A lawsuit challenging the appointment of new Detroit emergency manager Kevyn Orr has been dropped.

An assistant state attorney general said the group that filed the lawsuit, Citizens United Against Corrupt Government, waited too long to sue. The group originally filed a lawsuit March 8, accusing Gov. Rick Snyder of violating the open meetings act by holding closed-door meetings to interview candidates to be Detroit emergency manager. Snyder appointed Orr the position on March 14.

An activist from the group said that a Lansing circuit court decision not to hold a hearing on the lawsuit prior to Orr's appointment rendered the lawsuit "moot," according to local reports.

The state faces a second, unrelated lawsuit filed by a group of activists and union members in late March that challenges the new emergency management law as unconstitutional.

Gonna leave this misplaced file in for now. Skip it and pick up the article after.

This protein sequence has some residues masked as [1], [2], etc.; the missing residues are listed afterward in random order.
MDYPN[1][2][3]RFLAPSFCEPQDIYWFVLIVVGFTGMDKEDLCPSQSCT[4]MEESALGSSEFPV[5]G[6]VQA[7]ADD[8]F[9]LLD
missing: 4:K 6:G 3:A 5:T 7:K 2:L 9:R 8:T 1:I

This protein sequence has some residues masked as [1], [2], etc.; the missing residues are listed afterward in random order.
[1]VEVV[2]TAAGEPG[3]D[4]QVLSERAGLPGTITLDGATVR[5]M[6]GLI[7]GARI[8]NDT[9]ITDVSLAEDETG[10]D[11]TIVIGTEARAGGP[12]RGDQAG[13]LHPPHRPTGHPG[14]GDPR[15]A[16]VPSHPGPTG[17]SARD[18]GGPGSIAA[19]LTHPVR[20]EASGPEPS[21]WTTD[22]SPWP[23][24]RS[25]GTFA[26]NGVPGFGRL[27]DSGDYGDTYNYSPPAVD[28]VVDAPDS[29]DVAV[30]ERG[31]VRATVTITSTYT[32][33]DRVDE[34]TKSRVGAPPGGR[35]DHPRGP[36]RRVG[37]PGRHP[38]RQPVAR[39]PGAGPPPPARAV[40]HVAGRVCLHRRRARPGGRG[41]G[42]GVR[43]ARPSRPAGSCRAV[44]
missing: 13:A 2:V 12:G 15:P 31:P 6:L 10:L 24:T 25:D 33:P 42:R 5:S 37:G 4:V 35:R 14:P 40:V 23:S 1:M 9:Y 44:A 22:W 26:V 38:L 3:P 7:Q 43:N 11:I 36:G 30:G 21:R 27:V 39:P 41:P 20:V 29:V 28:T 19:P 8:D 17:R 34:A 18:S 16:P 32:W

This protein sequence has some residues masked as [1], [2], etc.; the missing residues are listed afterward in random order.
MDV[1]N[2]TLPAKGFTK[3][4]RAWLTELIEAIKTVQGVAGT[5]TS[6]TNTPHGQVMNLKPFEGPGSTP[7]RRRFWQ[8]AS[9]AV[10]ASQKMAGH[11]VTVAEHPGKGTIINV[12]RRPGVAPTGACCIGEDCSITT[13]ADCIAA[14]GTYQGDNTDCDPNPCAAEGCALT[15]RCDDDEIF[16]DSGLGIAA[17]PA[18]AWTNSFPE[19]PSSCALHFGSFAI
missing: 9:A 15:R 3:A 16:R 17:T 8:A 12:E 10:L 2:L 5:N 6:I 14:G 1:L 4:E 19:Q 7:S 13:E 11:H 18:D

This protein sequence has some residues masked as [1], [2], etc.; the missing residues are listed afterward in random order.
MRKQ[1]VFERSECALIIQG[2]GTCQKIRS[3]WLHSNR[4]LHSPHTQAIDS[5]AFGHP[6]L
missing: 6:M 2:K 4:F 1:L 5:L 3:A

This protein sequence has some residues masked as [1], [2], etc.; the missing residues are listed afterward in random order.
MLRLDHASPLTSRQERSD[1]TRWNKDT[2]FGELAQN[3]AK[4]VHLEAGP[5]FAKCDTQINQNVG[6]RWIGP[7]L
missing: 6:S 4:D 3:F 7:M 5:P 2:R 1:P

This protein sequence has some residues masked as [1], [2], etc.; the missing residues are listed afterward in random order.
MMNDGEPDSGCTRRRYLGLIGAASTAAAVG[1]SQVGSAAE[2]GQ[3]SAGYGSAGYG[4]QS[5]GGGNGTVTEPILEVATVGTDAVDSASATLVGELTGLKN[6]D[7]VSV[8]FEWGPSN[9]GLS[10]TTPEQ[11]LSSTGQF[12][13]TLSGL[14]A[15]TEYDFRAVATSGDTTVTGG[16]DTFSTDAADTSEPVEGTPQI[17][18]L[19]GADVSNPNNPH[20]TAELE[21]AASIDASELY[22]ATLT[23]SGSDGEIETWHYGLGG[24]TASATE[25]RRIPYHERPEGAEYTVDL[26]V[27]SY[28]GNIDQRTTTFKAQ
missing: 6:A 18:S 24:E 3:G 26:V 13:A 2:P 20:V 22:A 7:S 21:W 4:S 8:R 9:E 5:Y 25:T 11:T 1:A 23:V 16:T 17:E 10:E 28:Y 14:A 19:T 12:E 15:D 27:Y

In related news, a report by consultant Conway MacKenzie suggested the city could save $7.4 million annually if it cuts the staff and salaries of the Detroit City Council and reduces the job of council member to a part-time position. The council's annual budget is $11.2 million and members make an average of $72,000.

The report said each council member employs four to eight staff members. The firm suggests cutting that down to one staffer for each council member.

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